Join me as I learn how to make a hand tied flower bouquet using rustic spring flowers and seasonal foliage with Pod & Pip.
For me, one of life’s great simple pleasures is arranging seasonal flowers and foliage. I can potter for hours, happily filling the house with jars, jugs and vintage containers arranged with whatever blooms and greenery I have to hand. What I’ve never actually made before is a proper hand-tied bouquet. You know the kind. The flowers are arranged in a simple spiral, tied with string, ready to place into your vase.
When Sarah Williamson-Jones owner of Pod & Pip invited me to join her spring flower workshop I didn’t need to think twice.
So, last Saturday morning I set off to rural Wiltshire with my camera, notebook and a light heart. The drive took me through the New Forest, still atmospheric with thick morning mist. Ponies were grazing beside the road, so progress was slow but magical.
The sun was just beginning to break through as I drew up outside the picturesque barn in Odstock, near Salisbury. There were 8 of us on the workshop and we began by chatting over cups of tea and the most wonderful cakes handmade in Dorset by Alix Fauvel Cakesmith.
I’d glimpsed through the curtain into the studio where the most beautiful flowers were ready for us. I couldn’t wait to get started.
Galvanised buckets of loveliness
Sarah had given each of us a galvanised bucket full of the most exquisitely chosen blooms and foliage. It’s all about the flower selection and Sarah has a fantastic eye for this. I adored her combination of Mentha blush roses, panda eye anemone, paper white narcissi, giant blush ranunculous Cloni Hanoi, bird berry and wax flower. As well as a wide range of other twigs and foliage for us to pick from.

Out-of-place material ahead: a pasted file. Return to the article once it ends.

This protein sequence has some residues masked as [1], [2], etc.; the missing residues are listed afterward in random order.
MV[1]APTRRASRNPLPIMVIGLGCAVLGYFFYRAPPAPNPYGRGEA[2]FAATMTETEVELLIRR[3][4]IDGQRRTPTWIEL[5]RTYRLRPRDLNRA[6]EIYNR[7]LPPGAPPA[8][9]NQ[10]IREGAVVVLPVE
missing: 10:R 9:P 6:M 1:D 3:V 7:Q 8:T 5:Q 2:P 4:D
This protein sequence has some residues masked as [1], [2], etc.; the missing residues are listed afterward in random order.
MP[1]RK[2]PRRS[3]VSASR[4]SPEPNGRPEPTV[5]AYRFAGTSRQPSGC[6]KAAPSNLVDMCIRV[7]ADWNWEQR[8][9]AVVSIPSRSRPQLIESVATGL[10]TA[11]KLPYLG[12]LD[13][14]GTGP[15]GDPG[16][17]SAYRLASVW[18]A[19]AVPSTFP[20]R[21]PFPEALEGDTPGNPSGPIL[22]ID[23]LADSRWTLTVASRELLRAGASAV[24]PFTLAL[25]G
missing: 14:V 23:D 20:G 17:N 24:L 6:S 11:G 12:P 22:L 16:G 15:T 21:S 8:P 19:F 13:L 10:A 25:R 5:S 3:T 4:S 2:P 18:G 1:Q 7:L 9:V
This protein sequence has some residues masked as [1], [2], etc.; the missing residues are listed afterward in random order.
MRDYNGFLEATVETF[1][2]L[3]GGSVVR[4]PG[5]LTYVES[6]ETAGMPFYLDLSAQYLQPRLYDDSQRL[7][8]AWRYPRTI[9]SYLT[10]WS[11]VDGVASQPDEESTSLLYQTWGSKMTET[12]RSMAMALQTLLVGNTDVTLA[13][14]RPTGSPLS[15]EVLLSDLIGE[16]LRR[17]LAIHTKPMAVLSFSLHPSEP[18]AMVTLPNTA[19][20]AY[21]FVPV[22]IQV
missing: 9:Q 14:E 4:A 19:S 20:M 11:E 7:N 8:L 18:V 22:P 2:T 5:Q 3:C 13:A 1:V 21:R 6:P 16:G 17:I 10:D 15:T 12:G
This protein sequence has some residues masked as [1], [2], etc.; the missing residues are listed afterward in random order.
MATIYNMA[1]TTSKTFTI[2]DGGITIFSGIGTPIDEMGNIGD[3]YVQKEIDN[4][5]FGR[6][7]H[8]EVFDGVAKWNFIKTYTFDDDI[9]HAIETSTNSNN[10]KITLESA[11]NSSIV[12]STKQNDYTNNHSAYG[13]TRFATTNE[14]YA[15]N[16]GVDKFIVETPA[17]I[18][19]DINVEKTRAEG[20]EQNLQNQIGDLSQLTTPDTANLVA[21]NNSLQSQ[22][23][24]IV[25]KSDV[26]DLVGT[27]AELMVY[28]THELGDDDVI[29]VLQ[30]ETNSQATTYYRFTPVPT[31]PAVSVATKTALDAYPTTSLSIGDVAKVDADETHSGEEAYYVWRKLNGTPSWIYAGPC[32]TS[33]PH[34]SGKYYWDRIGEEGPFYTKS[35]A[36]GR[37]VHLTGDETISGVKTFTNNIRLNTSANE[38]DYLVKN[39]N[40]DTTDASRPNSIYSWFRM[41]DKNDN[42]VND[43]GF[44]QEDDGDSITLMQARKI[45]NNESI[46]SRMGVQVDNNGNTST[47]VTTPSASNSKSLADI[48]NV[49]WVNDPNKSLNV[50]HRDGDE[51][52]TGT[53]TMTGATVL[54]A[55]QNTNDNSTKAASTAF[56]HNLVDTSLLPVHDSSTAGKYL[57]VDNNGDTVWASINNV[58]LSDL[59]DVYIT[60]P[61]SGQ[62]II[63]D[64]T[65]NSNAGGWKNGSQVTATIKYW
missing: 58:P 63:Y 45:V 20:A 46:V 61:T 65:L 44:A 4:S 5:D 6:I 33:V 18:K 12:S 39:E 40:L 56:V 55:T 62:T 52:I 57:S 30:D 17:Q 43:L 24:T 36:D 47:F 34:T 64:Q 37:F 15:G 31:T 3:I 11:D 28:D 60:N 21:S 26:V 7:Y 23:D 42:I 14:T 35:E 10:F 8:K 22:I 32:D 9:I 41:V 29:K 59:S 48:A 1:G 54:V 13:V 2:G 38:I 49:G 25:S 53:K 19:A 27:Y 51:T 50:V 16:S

We moved through to our places and all put on our stylish grey Pod & Pip aprons.
Prepping the stems
Sarah showed us first off how to prep our flowers. You have to be quite brutal at this stage. All shoots, leaves and thorns need to be removed, to make it easier to combine everything later. Sarah explained that this makes it much easier to spiral the flowers into the hand-tied bouquet.
You don’t want unnecessary foliage or stems – just the top bits you’re going to actually see.
This took a bit of time and I did have to battle with myself slightly about removing pretty smaller flower shoots. Sarah suggested keeping the offcuts for a smaller posy we could make later.
That made it easier to slice and chop with abandon and soon I had all my flowers lined up, ordered into groups of the same flower.
How to create the spiral
The key, Sarah showed us, is start with something strong and woody. Like a sturdy rose stem, and then you add in, a piece of a time, holding it so the top and bottom are at 11 and 5 o’clock and then turning slightly before doing the same again. If you’re left handed, you’d place them at 1 and 7 o’clock.
Sarah’s tip is to think about pointing the stem of your latest addition to your right foot (or left foot if you’re left handed).
I found it harder than I thought to grip onto everything and hold in place whilst also thinking about what to add next. I got towards the end and decided I didn’t really like how it was looking. Too many flowers of the same type were sitting together in clumps and it was all a bit too tightly bunched. I think I was gripping too tightly and focussing too much on the spiral and not enough about the flowers.
Don’t be afraid to put down and start again if you’re not happy, Sarah told us. So I did just that. It was a bit of a job untangling some of the more tender and wiggly stems, but I was glad I did. This time I held it slightly more loosely, a little further down the stems, and made sure I added the different types of flowers quite evenly as I went. I loved how the flowers, berries and foliage all worked together.